It is a myth among web designers that with the right meta tags you can make it to the top on all search engines.
The truth is close to being the opposite.
With the wrong meta tags you can make it to the bottom,
but meta tags alone do not take you to the top anywhere.
Two meta tags have special relevance for search engines: Description and Keywords.
When search engines first started to look for these meta tags, the intention was that web designers could emphasize what the pages were about. For example, a scientific page about the surface of the moon might not have the word "moon" on it, although the page definately related to the topic "moon".
Creative minds didn't take long to find out that this could be an excellent tool for improving search rankings. Many webmasters included keywords and descriptions that held no relevance to their page.
THE STRIKE BACK
After some time, the meta tags did not serve the purpose they were intended for. Most were being used for spamming. Therefore, some search engines, such as Excite, stopped looking at them entirely.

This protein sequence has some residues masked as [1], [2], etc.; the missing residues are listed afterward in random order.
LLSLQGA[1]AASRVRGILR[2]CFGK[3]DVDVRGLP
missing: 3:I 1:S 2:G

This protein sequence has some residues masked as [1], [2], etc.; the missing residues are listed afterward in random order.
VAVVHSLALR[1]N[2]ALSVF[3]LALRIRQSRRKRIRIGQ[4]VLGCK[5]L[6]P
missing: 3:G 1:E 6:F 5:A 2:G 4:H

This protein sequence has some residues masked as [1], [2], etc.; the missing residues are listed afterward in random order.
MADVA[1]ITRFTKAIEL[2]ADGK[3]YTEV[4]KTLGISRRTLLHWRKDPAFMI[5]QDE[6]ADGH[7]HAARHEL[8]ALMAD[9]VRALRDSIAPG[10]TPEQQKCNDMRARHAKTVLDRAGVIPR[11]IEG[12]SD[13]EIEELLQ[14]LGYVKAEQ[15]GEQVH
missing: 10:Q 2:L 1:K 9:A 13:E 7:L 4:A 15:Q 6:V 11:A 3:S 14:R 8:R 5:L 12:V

Other search engines, such as Infoseek, directed the spammers weapons back at them. They simply ranked sites lower if the meta tags included words that were not present in the content of the page.
- Use meta tags with care.
- Do not include words that are not present on your pages.
- Do not repeat words.
- Use the meta tags the way they were intended, because the search engines are well aware that meta tags are an excellent filter for spam sites.
Let's proceed to the details about the tags.
<META name="DESCRIPTION" content="AN HTML Tutorial"> |
Most search engines will display the description when they list results from a search.
If you do not include this tag, then the engine will simply list the first words on the page - which is not always very meaningful.
This meta tag was intended to be used for keywords with special relevance for the page.
But because of misuse, many engines skip them. Others use them as an indicator of whether a page is spam or not.
The few that use them to indicate what the page is really about, do not value them as much as they used to.
Many HTML editors create a meta tag telling which program was used for the page.
<META name="GENERATOR" content="Frontpage 3.0"> |
Another common tag tells who created the page:
<META name="AUTHOR" content="Bill Gates"> |
Finally there are some meta tags that are only relevant to certain search engines.
Individual search engines will recognize different tags telling it when to come back and re-index the site etc.
Look at the help sections for particular search engines to see which meta tags are supported.